Cast Iron

Savory Tarte Tatin with Winter Vegetables

December 30, 2009
Author Notes

My New Year's resolution is to eat locally grown food whenever possible. Happily, I live less than ten miles from a fantastic urban farm called Boggy Creek Farm ( that is open all year long. A recent trip there inspired this savory tarte tatin, which could easily be modified to incorporate whatever vegetables are available near you! —arielleclementine

  • Serves 6
  • For the Pastry
  • 1 1/3 cups all purpose flour
  • 1/2 teaspoon salt
  • 1 stick cold unsalted butter, diced small
  • 1 large farm-fresh egg, beaten
  • For the Vegetables
  • 1 small sweet potato, peeled, sliced into 1/4" thick disks
  • 1 small bunch carrots, cut on a steep bias in 1/4" thick slices
  • 1 small yellow onion, peeled, sliced in 1/4" slices, rings separated
  • 1 small rutabaga, peeled, cut in 1/4" slices
  • 2 tablespoons extra virigin olive oil
  • kosher salt and freshly ground pepper
  • 2 tablespoons unsalted butter
  • 2 tablespoons meyer lemon juice
  • 1 1/2 tablespoons local honey
  • 1 teaspoon meyer lemon zest
  • 1 teaspoon chopped fresh thyme
  • 1 handful baby chard or spinach
  • chevre, for crumbling on finished tarte
In This Recipe
  1. Combine the flour and salt in a small bowl. Scatter the diced butter over the flour and cut in with a pastry knife until the butter is well incorporated. Add the beaten egg and mix with a fork until the mixture starts to come together. Use your hands to quickly form the mixture into a 4" disk, wrap in plastic wrap and refrigerate 30 minutes. Don't worry if the dough seems a little dry, everything will work out just fine!
  2. While the pastry is chilling, preheat the oven to 400 degrees. Line a baking sheet with parchment paper and toss the sliced sweet potato, carrots, onion, rutabaga and olive oil. Spread them out evenly on the baking sheet and sprinkle with kosher salt and freshly ground pepper. Roast for 30 minutes, or until the vegetables start to brown. Remove from the oven and let cool slightly.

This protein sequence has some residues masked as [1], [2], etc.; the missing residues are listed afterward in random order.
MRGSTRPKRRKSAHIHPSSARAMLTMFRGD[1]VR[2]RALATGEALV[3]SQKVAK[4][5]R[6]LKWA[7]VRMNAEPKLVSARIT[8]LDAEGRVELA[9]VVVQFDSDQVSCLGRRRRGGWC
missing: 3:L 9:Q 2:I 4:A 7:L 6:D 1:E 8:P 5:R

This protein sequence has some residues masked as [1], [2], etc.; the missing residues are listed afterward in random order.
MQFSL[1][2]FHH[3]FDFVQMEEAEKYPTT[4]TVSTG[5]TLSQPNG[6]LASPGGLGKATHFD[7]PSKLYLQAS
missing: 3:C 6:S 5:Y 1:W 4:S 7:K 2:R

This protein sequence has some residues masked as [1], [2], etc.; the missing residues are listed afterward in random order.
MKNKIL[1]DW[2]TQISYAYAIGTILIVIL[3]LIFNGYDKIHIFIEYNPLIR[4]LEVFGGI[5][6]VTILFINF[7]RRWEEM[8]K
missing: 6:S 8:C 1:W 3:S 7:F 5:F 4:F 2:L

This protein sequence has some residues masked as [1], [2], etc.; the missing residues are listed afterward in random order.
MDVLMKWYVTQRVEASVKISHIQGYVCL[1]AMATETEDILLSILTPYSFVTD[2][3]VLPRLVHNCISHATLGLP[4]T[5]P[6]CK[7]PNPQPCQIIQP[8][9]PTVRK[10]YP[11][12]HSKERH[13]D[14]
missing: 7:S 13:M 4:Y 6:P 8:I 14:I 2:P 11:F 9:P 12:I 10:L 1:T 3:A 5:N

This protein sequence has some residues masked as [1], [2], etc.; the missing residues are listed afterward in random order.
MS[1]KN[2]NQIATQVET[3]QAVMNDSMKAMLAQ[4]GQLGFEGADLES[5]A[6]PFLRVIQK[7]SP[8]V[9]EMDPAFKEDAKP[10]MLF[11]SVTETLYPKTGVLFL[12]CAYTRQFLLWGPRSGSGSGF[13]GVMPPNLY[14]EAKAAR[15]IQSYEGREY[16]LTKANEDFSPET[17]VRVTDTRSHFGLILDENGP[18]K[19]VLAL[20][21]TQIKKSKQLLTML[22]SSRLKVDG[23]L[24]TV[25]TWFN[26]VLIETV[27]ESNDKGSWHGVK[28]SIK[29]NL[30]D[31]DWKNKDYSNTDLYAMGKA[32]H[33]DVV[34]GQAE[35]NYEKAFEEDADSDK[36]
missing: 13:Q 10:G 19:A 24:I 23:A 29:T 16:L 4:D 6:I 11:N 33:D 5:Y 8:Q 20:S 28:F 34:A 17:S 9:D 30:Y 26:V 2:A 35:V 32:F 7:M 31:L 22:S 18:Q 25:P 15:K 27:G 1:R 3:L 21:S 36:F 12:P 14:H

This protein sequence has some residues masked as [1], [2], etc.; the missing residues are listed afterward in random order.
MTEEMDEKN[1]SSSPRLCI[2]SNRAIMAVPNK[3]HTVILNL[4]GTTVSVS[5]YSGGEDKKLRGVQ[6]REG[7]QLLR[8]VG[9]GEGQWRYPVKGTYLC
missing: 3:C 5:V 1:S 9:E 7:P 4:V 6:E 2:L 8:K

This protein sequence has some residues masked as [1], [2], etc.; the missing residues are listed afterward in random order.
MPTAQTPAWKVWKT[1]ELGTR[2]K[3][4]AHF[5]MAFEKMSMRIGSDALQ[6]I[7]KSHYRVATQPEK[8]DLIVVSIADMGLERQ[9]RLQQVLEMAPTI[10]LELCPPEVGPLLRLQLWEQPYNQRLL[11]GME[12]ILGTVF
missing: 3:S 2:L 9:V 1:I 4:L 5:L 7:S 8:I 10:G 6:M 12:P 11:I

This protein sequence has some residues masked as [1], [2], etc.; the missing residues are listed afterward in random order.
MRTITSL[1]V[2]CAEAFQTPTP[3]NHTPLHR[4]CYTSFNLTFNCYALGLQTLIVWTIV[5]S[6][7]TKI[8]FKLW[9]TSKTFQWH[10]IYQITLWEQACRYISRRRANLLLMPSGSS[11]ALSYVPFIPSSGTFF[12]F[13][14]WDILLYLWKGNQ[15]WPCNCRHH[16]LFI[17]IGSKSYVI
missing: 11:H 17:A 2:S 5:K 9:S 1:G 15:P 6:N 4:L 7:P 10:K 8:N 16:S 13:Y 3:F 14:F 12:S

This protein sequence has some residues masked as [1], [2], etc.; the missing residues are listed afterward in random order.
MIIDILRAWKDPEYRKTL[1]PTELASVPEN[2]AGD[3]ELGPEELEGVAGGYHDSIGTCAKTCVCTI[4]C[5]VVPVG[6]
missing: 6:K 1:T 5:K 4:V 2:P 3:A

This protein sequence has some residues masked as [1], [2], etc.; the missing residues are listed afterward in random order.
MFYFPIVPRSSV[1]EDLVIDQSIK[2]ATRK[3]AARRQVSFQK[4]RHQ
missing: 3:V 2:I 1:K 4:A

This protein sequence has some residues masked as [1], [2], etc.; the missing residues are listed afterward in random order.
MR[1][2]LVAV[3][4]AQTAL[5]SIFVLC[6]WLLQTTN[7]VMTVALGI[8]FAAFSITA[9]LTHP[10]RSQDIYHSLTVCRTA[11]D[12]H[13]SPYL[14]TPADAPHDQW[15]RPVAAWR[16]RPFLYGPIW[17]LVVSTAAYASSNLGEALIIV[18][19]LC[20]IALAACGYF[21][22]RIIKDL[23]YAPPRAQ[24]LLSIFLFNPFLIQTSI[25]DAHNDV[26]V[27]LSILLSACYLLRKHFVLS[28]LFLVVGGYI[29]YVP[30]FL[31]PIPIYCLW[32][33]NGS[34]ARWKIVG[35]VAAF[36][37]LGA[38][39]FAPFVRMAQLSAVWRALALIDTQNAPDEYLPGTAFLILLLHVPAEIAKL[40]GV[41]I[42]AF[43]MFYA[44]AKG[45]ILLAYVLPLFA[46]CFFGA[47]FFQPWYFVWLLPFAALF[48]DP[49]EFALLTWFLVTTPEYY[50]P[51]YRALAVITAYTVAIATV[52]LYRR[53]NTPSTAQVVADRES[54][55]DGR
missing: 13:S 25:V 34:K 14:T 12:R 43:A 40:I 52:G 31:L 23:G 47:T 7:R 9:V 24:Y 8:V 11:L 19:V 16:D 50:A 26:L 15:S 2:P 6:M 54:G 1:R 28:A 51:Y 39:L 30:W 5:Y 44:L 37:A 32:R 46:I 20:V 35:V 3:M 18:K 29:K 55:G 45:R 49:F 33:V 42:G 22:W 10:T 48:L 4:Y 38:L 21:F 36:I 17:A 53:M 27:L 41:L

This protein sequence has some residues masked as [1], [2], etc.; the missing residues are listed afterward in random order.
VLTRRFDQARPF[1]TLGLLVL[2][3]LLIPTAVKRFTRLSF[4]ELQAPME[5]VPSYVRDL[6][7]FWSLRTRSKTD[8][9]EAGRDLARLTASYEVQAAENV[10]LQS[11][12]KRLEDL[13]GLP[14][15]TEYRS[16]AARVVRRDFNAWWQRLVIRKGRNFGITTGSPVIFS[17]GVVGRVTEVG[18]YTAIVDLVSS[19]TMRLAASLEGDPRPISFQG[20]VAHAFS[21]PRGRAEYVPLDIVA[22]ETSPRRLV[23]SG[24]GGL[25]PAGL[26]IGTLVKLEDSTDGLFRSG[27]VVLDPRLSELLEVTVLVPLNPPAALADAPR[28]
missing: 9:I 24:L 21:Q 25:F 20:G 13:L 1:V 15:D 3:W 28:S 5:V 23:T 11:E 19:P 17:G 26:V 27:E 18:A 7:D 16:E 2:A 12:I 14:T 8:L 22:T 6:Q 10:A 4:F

3. While the vegetables are roasting, roll out the pastry on a well-floured work surface into a 12" circle. Start rolling from the center of the disk and add more flour to the underside of the pastry periodically to keep the dough from sticking. Lightly flour the underside of a baking sheet and carefully transfer the dough onto it, to make it easier to slide onto the vegetables in a bit.
  4. Melt the butter in a cast iron skillet over medium heat. Add the lemon juice and honey and stir until the mixture is combined and bubbly. Remove from the heat and stir in the lemon zest and thyme.
  5. When the roasted vegetables are cool enough to handle, begin layering them, along with the uncooked baby chard, on top of the glaze in the cast iron skillet. The tarte will be inverted, so you should spend some time making the bottom layer look pretty. After you've layered the bottom layer you can just dump the rest of the vegetables on top unceremoniously because no one will see that part.
  6. Reduce the oven temperature to 375 degrees. Slide the pastry from the baking sheet on top of the vegetables in the cast iron skillet, and put the skillet in the oven. Bake for 30 minutes, or until the crust is lightly golden brown. Remove from the oven and allow to sit for 15-20 minutes before inverting onto a plate. I highly recommend that you serve each slice with crumbled chevre!

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I have always loved food. My favorite books as a kid always featured food (eg. The Berenstain Bears Get the Gimmies- so much candy!) and I loved cooking shows like Yan Can Cook and The Frugal Gourmet. I started cooking the Thanksgiving dinner for my family when I was 13 years old. I have food52 to thank for inspiring me to come up with my own recipes, as well as for introducing me to a community of fantastic cooks and their amazing recipes. I try my best to cook locally and seasonally, and I tend to prefer straightforward, simple recipes where the ingredients get to shine. I live in wonderful Austin, Texas with my husband, Andy (a video game programmer) and my son, Henry (an 8-month-old who loves to eat).